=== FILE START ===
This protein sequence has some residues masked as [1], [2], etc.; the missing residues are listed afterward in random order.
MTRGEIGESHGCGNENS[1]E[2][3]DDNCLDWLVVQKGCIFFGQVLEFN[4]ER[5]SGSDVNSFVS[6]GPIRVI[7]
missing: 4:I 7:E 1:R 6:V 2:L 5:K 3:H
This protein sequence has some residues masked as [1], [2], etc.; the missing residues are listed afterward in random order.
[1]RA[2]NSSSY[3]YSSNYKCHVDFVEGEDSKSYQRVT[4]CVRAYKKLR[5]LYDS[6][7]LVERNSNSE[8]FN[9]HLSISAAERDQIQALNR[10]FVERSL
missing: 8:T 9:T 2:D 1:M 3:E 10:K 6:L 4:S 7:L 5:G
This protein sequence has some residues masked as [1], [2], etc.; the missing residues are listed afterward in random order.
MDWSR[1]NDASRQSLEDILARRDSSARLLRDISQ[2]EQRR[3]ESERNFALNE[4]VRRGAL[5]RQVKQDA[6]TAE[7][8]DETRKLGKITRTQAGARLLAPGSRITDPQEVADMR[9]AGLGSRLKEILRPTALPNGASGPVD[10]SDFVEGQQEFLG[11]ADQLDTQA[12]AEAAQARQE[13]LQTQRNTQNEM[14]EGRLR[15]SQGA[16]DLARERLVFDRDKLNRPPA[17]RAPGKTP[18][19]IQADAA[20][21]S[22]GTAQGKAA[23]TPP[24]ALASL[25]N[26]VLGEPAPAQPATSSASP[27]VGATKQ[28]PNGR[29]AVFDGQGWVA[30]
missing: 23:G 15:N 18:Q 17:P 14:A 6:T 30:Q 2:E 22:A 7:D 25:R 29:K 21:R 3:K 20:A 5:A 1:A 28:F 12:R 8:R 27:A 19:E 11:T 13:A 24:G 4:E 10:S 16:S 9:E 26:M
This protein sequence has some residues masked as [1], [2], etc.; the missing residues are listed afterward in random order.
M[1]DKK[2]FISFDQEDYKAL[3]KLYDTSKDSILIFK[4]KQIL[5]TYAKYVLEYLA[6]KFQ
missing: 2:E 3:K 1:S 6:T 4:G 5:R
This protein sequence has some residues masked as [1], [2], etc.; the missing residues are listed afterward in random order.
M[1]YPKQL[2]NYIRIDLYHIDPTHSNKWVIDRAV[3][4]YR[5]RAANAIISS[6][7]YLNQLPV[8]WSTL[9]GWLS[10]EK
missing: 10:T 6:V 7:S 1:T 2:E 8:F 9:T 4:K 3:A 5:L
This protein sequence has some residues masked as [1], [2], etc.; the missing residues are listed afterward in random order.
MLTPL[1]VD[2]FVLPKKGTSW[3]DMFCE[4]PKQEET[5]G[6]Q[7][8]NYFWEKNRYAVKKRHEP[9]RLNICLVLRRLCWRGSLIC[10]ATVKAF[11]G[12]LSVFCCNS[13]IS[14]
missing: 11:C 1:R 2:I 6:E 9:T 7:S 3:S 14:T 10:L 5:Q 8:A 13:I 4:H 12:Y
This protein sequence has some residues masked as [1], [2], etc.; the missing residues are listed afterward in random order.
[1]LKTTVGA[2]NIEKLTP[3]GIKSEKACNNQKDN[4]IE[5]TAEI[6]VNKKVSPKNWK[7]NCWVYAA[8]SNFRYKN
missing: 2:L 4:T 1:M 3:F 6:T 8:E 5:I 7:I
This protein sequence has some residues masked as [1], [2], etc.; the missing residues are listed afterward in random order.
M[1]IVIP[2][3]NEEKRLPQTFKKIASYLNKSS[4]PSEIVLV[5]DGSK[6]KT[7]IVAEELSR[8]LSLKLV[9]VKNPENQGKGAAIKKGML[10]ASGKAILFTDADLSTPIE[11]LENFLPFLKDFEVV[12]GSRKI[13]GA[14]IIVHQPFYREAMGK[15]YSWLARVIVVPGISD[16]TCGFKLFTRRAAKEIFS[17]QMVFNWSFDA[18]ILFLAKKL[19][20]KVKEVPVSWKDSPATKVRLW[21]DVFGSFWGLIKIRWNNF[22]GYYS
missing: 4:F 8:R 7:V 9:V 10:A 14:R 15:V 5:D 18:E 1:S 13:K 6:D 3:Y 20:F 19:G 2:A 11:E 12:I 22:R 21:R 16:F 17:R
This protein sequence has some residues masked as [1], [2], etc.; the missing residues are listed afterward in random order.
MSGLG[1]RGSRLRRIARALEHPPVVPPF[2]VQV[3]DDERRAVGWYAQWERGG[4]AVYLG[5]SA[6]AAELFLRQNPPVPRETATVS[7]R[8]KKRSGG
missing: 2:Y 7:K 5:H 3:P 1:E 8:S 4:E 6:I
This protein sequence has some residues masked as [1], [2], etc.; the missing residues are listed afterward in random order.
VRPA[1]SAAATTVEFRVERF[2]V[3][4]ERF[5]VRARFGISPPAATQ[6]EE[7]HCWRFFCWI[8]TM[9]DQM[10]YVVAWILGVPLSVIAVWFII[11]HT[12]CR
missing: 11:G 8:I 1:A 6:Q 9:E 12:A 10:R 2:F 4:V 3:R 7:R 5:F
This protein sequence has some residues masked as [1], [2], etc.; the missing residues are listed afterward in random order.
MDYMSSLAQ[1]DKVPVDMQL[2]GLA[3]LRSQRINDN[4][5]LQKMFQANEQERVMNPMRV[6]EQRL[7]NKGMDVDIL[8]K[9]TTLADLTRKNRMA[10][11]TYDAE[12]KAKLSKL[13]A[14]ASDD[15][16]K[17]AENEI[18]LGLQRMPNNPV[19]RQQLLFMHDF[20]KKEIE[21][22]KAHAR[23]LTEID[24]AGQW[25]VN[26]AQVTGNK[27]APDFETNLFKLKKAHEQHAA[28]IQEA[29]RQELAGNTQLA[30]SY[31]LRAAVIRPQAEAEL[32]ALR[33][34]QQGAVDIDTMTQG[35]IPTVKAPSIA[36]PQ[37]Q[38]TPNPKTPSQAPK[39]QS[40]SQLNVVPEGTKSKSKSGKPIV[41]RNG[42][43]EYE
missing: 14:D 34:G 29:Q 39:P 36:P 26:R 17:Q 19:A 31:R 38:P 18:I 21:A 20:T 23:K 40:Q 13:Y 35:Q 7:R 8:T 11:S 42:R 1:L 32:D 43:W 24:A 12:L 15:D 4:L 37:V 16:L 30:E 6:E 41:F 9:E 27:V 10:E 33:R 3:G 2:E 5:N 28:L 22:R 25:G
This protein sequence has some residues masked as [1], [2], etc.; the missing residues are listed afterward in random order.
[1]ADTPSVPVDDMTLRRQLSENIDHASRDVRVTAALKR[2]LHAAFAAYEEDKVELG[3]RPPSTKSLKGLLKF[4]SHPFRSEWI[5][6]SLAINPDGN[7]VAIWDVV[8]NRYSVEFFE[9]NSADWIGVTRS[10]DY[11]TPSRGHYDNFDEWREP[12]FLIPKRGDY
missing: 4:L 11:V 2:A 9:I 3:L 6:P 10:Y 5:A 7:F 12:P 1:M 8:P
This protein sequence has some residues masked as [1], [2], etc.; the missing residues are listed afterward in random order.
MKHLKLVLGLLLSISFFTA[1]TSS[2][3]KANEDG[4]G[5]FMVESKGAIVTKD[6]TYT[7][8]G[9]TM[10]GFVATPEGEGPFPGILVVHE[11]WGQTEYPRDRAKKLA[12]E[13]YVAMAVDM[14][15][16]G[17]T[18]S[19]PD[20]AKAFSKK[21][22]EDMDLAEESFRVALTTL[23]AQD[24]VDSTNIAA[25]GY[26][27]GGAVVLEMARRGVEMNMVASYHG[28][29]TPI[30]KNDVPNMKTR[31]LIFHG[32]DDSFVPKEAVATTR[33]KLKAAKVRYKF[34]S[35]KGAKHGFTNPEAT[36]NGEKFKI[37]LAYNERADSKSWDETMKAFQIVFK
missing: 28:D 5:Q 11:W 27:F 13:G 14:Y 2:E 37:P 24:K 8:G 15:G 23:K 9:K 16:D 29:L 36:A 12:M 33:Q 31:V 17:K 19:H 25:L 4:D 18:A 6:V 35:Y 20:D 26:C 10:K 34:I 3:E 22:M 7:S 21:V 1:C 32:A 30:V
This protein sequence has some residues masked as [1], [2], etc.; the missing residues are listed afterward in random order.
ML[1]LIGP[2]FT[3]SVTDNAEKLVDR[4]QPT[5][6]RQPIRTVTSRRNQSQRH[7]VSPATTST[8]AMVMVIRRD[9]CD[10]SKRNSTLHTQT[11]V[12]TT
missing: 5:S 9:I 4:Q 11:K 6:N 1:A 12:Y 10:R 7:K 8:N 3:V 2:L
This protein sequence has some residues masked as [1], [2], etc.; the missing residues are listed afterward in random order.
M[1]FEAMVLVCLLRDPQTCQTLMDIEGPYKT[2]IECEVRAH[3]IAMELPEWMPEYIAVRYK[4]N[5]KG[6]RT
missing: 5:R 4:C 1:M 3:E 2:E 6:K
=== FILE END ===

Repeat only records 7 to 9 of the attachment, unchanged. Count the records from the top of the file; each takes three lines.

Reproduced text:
This protein sequence has some residues masked as [1], [2], etc.; the missing residues are listed afterward in random order.
[1]LKTTVGA[2]NIEKLTP[3]GIKSEKACNNQKDN[4]IE[5]TAEI[6]VNKKVSPKNWK[7]NCWVYAA[8]SNFRYKN
missing: 2:L 4:T 1:M 3:F 6:T 8:E 5:I 7:I
This protein sequence has some residues masked as [1], [2], etc.; the missing residues are listed afterward in random order.
M[1]IVIP[2][3]NEEKRLPQTFKKIASYLNKSS[4]PSEIVLV[5]DGSK[6]KT[7]IVAEELSR[8]LSLKLV[9]VKNPENQGKGAAIKKGML[10]ASGKAILFTDADLSTPIE[11]LENFLPFLKDFEVV[12]GSRKI[13]GA[14]IIVHQPFYREAMGK[15]YSWLARVIVVPGISD[16]TCGFKLFTRRAAKEIFS[17]QMVFNWSFDA[18]ILFLAKKL[19][20]KVKEVPVSWKDSPATKVRLW[21]DVFGSFWGLIKIRWNNF[22]GYYS
missing: 4:F 8:R 7:V 9:V 10:A 14:R 15:V 5:D 18:E 1:S 13:K 6:D 3:Y 20:F 19:G 2:A 11:E 12:I 22:R 21:R 16:F 17:R
This protein sequence has some residues masked as [1], [2], etc.; the missing residues are listed afterward in random order.
MSGLG[1]RGSRLRRIARALEHPPVVPPF[2]VQV[3]DDERRAVGWYAQWERGG[4]AVYLG[5]SA[6]AAELFLRQNPPVPRETATVS[7]R[8]KKRSGG
missing: 2:Y 7:K 5:H 3:P 1:E 8:S 4:E 6:I